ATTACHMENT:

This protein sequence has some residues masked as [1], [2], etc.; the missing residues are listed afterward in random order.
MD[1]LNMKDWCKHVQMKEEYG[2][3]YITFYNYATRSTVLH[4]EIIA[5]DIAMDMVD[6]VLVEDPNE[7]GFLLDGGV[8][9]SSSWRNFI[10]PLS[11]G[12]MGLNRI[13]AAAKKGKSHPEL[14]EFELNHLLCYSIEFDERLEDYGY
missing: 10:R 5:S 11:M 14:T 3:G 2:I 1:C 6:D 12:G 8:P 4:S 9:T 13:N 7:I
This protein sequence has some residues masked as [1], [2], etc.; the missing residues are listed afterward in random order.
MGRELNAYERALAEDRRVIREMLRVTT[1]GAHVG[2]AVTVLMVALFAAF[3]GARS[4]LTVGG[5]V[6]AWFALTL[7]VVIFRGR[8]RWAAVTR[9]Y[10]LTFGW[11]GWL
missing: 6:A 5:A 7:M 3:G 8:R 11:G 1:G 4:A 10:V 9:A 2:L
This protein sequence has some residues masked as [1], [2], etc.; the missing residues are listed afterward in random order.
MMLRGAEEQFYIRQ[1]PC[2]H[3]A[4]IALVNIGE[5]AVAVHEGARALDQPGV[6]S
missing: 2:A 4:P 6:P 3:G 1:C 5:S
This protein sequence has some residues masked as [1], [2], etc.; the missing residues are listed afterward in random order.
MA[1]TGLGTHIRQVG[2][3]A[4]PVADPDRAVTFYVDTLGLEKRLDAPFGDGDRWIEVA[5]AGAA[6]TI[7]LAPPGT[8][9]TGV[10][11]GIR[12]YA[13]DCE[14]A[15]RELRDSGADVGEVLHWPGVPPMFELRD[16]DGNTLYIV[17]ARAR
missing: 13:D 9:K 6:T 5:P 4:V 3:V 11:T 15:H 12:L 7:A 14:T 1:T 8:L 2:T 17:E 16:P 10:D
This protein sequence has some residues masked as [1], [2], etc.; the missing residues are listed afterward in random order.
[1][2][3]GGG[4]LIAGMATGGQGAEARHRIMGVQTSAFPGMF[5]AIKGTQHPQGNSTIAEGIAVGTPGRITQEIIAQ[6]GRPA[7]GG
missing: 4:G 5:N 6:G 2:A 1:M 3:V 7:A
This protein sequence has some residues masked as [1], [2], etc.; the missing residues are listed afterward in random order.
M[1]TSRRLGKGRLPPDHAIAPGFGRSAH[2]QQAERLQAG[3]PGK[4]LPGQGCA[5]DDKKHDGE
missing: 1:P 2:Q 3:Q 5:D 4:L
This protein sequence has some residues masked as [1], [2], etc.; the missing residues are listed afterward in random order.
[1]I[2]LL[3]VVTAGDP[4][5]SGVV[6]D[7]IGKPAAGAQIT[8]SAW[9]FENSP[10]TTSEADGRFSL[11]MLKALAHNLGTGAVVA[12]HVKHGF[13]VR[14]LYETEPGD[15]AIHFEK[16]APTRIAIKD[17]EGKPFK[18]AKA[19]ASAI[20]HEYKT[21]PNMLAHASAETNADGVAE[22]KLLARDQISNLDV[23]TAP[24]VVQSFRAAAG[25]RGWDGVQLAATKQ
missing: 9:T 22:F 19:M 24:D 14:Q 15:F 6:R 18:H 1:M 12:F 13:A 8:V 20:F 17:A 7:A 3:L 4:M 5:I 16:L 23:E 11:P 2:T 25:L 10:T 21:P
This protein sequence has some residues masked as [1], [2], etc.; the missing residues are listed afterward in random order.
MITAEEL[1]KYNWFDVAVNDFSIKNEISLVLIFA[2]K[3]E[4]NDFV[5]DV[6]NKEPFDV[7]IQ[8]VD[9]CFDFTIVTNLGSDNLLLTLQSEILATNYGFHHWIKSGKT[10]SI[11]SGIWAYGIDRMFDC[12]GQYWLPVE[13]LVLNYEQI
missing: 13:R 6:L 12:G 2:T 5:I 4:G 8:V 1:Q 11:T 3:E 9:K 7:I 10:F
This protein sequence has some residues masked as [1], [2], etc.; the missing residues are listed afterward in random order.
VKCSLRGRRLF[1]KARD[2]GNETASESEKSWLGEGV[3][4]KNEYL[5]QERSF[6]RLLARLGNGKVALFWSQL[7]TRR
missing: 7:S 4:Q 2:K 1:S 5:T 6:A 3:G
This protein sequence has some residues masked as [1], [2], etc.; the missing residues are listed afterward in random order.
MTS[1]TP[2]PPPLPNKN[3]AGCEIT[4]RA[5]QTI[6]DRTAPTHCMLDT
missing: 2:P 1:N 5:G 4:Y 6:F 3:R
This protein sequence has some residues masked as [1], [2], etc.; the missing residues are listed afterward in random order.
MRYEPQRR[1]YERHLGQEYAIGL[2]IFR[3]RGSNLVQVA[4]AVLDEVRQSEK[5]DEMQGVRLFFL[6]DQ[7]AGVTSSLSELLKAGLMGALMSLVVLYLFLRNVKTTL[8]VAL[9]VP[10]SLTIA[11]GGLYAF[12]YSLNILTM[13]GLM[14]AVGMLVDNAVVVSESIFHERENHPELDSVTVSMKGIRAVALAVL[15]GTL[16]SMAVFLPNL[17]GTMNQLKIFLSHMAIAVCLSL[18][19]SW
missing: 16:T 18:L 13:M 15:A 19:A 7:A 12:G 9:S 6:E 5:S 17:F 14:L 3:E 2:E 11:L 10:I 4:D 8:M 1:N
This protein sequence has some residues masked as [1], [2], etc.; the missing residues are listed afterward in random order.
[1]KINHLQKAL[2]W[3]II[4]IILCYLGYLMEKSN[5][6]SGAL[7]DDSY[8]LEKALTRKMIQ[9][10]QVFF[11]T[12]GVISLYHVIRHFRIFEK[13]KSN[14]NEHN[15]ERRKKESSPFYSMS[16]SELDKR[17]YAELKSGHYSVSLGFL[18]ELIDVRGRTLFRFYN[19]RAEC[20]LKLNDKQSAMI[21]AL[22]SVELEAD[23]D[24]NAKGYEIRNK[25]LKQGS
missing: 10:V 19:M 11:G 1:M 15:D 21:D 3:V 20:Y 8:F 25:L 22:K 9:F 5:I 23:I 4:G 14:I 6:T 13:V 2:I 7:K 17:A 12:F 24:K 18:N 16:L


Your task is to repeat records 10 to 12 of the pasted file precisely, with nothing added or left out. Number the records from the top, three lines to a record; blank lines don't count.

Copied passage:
This protein sequence has some residues masked as [1], [2], etc.; the missing residues are listed afterward in random order.
MTS[1]TP[2]PPPLPNKN[3]AGCEIT[4]RA[5]QTI[6]DRTAPTHCMLDT
missing: 2:P 1:N 5:G 4:Y 6:F 3:R
This protein sequence has some residues masked as [1], [2], etc.; the missing residues are listed afterward in random order.
MRYEPQRR[1]YERHLGQEYAIGL[2]IFR[3]RGSNLVQVA[4]AVLDEVRQSEK[5]DEMQGVRLFFL[6]DQ[7]AGVTSSLSELLKAGLMGALMSLVVLYLFLRNVKTTL[8]VAL[9]VP[10]SLTIA[11]GGLYAF[12]YSLNILTM[13]GLM[14]AVGMLVDNAVVVSESIFHERENHPELDSVTVSMKGIRAVALAVL[15]GTL[16]SMAVFLPNL[17]GTMNQLKIFLSHMAIAVCLSL[18][19]SW
missing: 16:T 18:L 13:M 15:A 19:A 7:A 12:G 9:S 6:E 5:S 17:F 14:L 3:E 2:E 11:L 10:I 4:D 8:M 1:N
This protein sequence has some residues masked as [1], [2], etc.; the missing residues are listed afterward in random order.
[1]KINHLQKAL[2]W[3]II[4]IILCYLGYLMEKSN[5][6]SGAL[7]DDSY[8]LEKALTRKMIQ[9][10]QVFF[11]T[12]GVISLYHVIRHFRIFEK[13]KSN[14]NEHN[15]ERRKKESSPFYSMS[16]SELDKR[17]YAELKSGHYSVSLGFL[18]ELIDVRGRTLFRFYN[19]RAEC[20]LKLNDKQSAMI[21]AL[22]SVELEAD[23]D[24]NAKGYEIRNK[25]LKQGS
missing: 10:V 19:M 11:G 1:M 15:D 21:D 3:V 20:Y 8:F 25:L 22:K 9:F 5:I 23:I 4:G 14:I 6:T 13:V 2:I 7:K 17:A 12:F 24:K 18:N 16:L